Monday, October 3, 2011

New Website

New website! Check it out at!

Two, actually. The other is

Thursday, July 21, 2011

on novels

Any reviewer who expresses rage and loathing for a novel is preposterous. He or she is like a person who has put on full armor and attacked a hot fudge sundae.

Kurt Vonnegut

Friday, June 17, 2011

William Wei

"But the thing about a dark truth is it is indistinguishable from doubt. And so—since I couldn’t just go home—I kept approaching the dark area. Not by anything I said, but by what I did, and by watching how she reacted. "

such simple prose

Wednesday, June 1, 2011

German Expressionism Influences

-Thomas Theodor Heine

"Unfettered by bourgeois norms, Simplicissimus attacked the hypocrisy and ridiculousness of German society, thereby opening new possibilities for later artists."

Max Klinger, for example, played a crucial role by emphasizing the suitability of black-and-white printmaking for exploring the darker side of life and artistic imagination.

Tuesday, May 31, 2011

Amitav Ghosh - Guernica

cocoon my friend Ashley Zelinksie made last year....I want to make some sort of swing in my yard when i get back from epic road trip and high school reunion to montana.

Guernica interview with AMITAV GHOSH

-anthropology is useful for writing

-he calls Updike "pathetic" and a racist (when talking about his novel Terrorist affront to my sensibilities as a writer

on reading One Hundred Years of Solitude:

"When you’re living in this very tiny place, [with] a thousand people or something, your temptation is to think of it as being outside the flow of history. In reading Marquez you begin to think of all the ways in which the whole world is visible in the microcosm of this one small place, like Marquez’s Macondo."

on VS Naipal:
"His representations of India, his representations of Islam. I think very often they’re just mistaken. They’re just in fact a sort of perverse kind of autobiography rather than representations of what he sees. But the thing that I respect about Naipaul is that he was struggling with something. He was struggling with something that he was trying to do truthfully, pushing himself. He was never doing what’s comfortable, or what’s easy. He was always pushing himself."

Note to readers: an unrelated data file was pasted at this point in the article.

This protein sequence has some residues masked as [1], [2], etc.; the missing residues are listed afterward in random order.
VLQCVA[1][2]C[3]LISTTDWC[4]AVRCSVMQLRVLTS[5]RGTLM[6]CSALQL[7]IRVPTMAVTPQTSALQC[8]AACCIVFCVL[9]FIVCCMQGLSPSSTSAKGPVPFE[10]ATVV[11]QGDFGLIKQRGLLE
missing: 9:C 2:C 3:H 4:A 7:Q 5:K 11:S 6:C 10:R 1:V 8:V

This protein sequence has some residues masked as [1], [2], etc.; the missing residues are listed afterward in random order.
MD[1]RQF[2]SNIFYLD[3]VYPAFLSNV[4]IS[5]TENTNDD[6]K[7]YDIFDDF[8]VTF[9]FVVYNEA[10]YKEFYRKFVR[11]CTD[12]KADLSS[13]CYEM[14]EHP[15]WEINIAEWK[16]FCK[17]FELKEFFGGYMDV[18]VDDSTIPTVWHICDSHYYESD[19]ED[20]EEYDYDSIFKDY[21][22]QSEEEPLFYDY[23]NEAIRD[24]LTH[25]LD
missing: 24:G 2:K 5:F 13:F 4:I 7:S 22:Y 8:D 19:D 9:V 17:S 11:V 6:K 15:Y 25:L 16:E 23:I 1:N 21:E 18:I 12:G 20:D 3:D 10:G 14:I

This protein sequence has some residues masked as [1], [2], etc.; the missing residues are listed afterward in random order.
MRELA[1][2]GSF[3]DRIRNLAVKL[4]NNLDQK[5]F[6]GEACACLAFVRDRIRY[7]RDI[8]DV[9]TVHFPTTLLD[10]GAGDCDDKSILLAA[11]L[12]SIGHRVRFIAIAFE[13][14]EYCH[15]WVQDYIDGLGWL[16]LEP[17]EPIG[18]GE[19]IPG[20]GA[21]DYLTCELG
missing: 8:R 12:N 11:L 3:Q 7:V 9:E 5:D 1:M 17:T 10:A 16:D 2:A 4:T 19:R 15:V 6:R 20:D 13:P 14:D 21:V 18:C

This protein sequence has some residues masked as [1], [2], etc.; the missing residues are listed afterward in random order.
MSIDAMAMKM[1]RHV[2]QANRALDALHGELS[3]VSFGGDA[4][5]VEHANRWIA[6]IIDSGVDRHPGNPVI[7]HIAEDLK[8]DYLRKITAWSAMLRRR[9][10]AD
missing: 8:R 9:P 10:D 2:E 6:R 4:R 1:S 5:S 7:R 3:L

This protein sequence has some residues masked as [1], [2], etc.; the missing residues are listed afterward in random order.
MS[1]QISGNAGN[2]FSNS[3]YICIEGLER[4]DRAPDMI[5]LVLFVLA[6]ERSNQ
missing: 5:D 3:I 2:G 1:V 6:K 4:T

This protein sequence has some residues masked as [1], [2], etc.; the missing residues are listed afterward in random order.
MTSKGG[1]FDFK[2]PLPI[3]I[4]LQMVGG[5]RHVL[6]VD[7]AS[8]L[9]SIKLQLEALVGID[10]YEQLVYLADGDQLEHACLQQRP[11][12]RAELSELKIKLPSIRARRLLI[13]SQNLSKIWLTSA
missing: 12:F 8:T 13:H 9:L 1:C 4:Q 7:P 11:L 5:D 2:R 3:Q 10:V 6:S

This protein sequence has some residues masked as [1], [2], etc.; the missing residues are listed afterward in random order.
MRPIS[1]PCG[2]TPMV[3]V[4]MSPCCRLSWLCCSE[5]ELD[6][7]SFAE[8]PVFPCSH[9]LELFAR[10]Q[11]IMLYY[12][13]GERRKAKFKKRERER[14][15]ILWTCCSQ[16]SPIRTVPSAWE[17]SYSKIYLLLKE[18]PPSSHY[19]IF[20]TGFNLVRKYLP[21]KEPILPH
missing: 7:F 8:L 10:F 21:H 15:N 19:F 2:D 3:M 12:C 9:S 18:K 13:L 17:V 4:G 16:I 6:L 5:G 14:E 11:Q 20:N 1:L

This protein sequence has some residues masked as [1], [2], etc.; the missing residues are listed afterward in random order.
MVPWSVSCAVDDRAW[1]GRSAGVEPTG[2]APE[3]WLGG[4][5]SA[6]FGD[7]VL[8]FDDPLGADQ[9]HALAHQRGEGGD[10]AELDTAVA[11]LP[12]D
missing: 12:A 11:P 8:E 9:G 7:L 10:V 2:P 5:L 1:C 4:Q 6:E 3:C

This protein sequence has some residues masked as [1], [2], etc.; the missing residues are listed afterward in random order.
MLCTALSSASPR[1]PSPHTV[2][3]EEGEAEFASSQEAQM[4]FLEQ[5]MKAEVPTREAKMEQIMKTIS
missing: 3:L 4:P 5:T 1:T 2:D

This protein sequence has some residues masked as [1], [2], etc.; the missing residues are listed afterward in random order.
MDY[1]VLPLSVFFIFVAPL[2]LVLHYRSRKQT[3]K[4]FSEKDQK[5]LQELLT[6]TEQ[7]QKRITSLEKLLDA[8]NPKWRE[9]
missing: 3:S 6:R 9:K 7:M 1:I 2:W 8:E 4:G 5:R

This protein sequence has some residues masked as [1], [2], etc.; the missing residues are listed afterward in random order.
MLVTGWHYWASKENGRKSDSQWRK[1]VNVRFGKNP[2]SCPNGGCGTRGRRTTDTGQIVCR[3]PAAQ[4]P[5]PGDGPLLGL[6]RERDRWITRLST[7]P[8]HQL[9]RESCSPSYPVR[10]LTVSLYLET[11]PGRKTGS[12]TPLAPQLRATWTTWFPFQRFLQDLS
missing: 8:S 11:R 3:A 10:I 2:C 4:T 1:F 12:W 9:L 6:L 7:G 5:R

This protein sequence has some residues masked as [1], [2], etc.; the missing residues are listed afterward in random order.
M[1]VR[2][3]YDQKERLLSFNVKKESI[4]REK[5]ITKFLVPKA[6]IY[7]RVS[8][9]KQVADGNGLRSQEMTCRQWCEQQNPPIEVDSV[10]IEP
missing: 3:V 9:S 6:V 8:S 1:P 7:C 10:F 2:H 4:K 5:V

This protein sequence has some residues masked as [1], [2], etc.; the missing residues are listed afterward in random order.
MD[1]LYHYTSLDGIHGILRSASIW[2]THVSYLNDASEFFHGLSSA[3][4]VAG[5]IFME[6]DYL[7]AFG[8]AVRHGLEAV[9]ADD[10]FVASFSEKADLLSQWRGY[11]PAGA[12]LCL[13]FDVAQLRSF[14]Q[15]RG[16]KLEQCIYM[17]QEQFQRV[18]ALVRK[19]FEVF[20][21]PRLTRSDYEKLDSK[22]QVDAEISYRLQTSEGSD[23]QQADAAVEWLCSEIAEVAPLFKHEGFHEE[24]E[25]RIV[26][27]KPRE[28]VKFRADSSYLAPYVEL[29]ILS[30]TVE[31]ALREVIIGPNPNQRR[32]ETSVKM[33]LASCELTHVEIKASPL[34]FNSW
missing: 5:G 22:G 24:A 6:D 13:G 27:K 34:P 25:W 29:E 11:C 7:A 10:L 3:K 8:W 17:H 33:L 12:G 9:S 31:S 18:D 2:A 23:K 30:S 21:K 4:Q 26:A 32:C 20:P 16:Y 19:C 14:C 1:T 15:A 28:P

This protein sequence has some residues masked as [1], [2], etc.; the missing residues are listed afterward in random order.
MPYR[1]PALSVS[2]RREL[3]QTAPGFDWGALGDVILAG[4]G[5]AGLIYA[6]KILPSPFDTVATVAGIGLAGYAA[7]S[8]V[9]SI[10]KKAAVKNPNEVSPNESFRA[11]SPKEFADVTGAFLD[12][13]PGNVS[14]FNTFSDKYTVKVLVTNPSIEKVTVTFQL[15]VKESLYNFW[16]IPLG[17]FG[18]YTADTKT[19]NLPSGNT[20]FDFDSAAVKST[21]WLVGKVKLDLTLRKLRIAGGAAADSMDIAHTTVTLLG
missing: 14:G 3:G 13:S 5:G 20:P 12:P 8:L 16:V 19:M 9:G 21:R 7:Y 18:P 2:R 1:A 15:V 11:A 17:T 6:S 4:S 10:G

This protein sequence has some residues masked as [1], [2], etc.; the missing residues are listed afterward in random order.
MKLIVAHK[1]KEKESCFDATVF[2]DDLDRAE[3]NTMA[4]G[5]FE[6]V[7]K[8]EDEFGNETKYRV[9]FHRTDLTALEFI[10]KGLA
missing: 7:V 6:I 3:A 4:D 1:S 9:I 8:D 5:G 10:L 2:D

Thinking of a summer reading list......

starting with Run, Rabbit, Run by Updike

take-away tactic for my writing:
listening to other people more, open up my experience of listening to hear other people in new ways

Sunday, May 22, 2011

Guernica Updike Review

Great interview with Updike from Guernica on how art can influence writing and vice versa, and on borrowing moments or angles or perspectives from art in different mediums to create something new.

"John Updike: Yes, often. I think what Eliot said was bad poets, or maybe weak poets imitate, strong poets steal.
Lila Azam Zanganeh: Yes, good poets steal.

John Updike: Yeah, you’re always looking for something. You know, this image I mentioned. There’s an image in one of the first Nabokovs I read, was the pencil sharpener, which said “Ticonderoga, Ticonderoga.” Ticonderoga being the brand of a pencil. But to listen to what a pencil sharpener is saying was a kind of image you would love to have created yourself. I don’t think I would steal that, it’s so special. But I have stolen images, I think, in the course of my work, when I thought nobody would notice. Sure. At first, I think trying to form an approach to writing you look for a model. And I named four or five that meant a lot to me at a formative point in my life. But after you’re formed, then basically you kind of read for things so admirable that you wish you had done them and you’re not above maybe stealing them, if you can find a good place to hide them."

Guernica Magazine

I've been writing a lot lately by doing so very slowly.

"Lila Azam Zanganeh: Are you a slow writer?

John Updike: .." I’m always interested in how other writers do it, what their quota is, if they have a quota, what their hours are. John O’Hara, a writer I admire, worked at night—he worked from midnight till one... I try to do about a thousand words a day. It depends on what you’re writing, of course. In the beginning of a novel, where I am now, you go very slowly because you’re trying to feel your way into the heart of the thing, and also you’re naming characters and trying to create incidents that will resonate through the length of the book."